Additionally, untreated prenatal depression can limit a woman’s ability to self-care, eat well, and keep up with doctor visits—all things that studies show to be disruptive to maternal bonding and potentially harmful to the baby for years to come. “Women with prenatal depression are at risk for future depressive episodes, and a lot of research shows that their parenting skills are negatively impacted,” says Darius Tandon, Ph. D. , a psychologist and principal investigator for multiple Mothers and Babies projects, an evidence-based program that aims to prevent postpartum depression. “There is evidence of negative outcomes not only in the first year of life but persisting into toddlers and school-going age or even into adolescence.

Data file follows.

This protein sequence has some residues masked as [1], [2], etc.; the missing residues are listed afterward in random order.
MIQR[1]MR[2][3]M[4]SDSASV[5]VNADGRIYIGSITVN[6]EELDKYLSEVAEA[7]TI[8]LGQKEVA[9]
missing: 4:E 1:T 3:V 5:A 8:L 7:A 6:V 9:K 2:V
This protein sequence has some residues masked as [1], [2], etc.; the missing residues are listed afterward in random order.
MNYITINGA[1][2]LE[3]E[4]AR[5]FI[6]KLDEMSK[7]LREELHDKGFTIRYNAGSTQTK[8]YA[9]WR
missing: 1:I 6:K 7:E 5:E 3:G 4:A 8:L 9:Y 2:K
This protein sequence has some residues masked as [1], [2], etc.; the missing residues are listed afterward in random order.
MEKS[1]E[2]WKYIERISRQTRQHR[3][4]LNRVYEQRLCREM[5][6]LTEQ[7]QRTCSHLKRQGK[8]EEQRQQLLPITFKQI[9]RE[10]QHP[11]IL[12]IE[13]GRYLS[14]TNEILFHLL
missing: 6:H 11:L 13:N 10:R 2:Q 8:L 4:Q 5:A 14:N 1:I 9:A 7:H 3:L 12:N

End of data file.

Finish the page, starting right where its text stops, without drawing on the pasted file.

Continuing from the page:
One depressive episode increases the risk of another one by 50%, two to 70%, and three episodes to 90%, says Sudeepta Varma, M. D. , a psychiatrist and assistant professor at NYU Langone Medical Center in NYC, which is why she thinks pregnant women with prenatal depression should be continuously monitored. “Having partner support or family and community support is key,” she says. “So is having a game plan for after the delivery.
But many of these older studies compared pregnant depressed women who are taking antidepressants to pregnant women with no history of depression, which is “like comparing apples and oranges,” says Pooja Lakshmin, M. D. , a perinatal psychiatrist and clinical assistant professor at the George Washington School of Medicine.
But newer studies are more nuanced, finally comparing results using the right control group—pregnant women with depression who take antidepressants versus pregnant women dealing with untreated prenatal depression.